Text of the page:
Among AIA Lubbock’s programs planned under the celebratory banner of AIA150 is a community design charrette to plan an indoor/outdoor public plaza in north Lubbock, an area in need of an economic boost to create business growth, cultural identity, and pride of place.

illustration by Brian H. Griggs, Assoc. AIA
Page 64

Dell Children’s Hospital in Austin Seeks First LEED Platinum Health-Care Rating

by: Jeanette Wiemers

On June 27, the Dell Children’s Medical Center of Central Texas will open its doors as the first hospital in the world expected to achieve platinum LEED certification from the U.S Green Building Council. Located on approximately 32 acres of the site formerly occupied by Austin’s Robert Mueller Municipal Airport, the four-story pediatric facility will replace the downtown Children’s Hospital of Austin with a complex three times its size.

renderings courtesy karl sberger architecture
Page 17

Regent Square

The largest of nine similar high-density, mixed-use projects planned for Houston, GID Urban Development Group’s Regent Square will transform 24 acres south of Allen Parkway into a four-block community connected by pedestrian walkways.

Page 23

Clearly Enlightened

by: Dror Baldinger
Architect: Kell Muñoz Architects

Located at a very busy intersection in northwest San Antonio, the new and strikingly modern headquarters of the Methodist Healthcare Ministries (MHM) demonstrates an inspired blend of geometry, reason, and artistic instinct. From its new facility at South Texas Medical Center, the faith-based, nonprofit organization manages healthcare services an financial support to constituencies throughout the southern third of Texas. The MHM’s compositional qualities of site plan, floor plans, building sections, elevations, and details are all handled with great skill and technical control.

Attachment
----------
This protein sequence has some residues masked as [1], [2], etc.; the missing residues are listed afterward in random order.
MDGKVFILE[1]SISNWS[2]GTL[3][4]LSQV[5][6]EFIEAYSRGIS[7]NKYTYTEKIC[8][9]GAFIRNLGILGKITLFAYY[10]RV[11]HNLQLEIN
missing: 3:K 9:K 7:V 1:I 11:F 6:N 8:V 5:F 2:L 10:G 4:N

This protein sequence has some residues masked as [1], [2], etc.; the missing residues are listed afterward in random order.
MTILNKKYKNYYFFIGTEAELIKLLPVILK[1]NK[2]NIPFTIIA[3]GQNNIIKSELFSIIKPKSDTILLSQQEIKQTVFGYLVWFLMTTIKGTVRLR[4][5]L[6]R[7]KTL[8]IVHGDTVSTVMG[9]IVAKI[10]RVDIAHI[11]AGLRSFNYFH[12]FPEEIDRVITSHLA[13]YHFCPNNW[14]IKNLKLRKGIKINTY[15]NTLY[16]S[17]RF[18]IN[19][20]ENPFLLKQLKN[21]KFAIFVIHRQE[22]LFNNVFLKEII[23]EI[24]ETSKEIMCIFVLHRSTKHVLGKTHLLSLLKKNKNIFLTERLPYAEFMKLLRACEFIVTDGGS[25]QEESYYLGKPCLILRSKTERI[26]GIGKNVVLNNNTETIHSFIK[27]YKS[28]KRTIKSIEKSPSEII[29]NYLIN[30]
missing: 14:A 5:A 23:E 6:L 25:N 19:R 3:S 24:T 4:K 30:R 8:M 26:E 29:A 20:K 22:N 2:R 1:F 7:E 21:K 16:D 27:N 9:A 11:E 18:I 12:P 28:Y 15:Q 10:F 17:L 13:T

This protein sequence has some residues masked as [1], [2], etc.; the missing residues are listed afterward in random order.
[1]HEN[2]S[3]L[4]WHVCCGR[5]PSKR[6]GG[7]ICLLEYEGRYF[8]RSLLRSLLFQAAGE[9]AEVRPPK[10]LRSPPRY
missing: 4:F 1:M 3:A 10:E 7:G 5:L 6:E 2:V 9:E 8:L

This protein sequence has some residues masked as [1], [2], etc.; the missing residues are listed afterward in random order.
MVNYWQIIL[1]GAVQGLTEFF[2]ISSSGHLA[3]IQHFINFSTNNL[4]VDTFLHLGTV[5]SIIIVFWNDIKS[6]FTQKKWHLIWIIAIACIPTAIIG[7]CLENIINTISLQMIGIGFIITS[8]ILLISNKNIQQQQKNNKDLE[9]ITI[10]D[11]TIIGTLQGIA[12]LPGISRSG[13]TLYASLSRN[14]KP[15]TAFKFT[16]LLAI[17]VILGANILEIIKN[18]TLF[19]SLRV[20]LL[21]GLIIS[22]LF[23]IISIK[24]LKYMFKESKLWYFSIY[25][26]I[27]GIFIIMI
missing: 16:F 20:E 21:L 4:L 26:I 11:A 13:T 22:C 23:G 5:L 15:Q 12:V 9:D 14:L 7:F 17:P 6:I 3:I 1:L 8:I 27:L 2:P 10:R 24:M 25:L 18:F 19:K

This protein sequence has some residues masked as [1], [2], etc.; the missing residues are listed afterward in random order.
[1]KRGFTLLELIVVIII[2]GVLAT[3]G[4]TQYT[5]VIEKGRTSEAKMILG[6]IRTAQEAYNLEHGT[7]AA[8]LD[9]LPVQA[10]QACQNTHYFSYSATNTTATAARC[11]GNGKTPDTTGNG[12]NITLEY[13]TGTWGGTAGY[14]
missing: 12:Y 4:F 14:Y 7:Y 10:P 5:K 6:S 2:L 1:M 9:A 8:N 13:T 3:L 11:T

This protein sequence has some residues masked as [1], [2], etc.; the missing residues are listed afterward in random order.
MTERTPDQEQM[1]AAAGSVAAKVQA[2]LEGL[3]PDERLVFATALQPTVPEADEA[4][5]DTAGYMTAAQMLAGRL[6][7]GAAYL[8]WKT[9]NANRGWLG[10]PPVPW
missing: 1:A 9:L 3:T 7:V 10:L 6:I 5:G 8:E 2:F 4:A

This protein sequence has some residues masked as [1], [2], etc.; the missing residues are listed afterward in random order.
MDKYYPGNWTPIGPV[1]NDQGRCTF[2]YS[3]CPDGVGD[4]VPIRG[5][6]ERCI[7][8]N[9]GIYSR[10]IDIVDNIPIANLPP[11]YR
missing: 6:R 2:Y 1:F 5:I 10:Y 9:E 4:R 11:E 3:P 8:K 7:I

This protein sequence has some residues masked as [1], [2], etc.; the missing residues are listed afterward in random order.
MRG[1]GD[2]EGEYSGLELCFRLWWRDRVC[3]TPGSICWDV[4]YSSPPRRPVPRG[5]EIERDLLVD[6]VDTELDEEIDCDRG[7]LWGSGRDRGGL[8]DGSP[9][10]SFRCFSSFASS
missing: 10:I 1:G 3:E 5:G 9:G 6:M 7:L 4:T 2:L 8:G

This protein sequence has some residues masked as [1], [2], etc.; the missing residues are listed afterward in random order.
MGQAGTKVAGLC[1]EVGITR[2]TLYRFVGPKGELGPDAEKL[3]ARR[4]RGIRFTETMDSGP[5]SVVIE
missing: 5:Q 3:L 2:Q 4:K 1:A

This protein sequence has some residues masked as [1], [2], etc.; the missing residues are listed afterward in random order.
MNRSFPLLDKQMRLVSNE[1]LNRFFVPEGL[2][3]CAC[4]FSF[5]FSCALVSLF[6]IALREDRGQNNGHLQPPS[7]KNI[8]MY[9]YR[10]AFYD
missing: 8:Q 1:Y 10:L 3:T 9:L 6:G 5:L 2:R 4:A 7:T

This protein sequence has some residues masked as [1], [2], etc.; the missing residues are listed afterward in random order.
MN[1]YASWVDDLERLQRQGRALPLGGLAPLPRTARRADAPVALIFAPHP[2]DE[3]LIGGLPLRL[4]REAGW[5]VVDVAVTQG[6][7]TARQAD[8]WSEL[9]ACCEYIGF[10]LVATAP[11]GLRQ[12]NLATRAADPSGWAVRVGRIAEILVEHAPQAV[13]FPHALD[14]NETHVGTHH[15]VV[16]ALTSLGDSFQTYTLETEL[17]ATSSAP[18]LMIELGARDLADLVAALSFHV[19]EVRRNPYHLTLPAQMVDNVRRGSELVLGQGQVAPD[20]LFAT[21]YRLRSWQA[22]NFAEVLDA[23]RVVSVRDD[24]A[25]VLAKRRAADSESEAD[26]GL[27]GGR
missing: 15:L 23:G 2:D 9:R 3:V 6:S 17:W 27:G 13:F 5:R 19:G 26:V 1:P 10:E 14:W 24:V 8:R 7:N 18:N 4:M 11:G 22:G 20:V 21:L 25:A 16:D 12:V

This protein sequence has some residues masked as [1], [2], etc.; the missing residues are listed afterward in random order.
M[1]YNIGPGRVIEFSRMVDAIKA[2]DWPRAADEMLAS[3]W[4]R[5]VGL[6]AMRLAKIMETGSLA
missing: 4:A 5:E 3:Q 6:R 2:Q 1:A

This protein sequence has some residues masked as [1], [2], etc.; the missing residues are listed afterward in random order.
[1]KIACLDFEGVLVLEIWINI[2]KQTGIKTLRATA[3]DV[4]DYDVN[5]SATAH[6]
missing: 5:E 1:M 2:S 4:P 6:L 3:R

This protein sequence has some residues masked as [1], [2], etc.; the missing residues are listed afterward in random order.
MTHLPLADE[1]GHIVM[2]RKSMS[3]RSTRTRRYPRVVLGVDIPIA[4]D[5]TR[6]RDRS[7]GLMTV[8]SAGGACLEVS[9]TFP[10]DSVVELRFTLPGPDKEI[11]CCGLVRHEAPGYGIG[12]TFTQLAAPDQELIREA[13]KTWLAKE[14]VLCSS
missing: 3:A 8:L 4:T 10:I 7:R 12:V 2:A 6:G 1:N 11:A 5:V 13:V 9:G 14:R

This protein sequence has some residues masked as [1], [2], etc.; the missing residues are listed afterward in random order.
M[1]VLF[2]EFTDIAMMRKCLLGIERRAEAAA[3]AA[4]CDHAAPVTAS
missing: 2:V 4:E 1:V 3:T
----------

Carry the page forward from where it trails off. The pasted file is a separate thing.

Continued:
Joe Aker, Aker/Zvonkovic
Page 32


Once considered prime targets for demolition, most buildings at the 26-acre former Pearl Brewery site are now scheduled for remodeling or restoration. San Antonio-based Lake/Flato Architects created a master plan for developer Silver Ventures that is intended to transform the site into a vibrant mixed-use community within the next decade.

plan courtesy lake/flat o architects
Page 39

Found Object

by: Laurie Zapalac
Architect: Candid Rogers Architect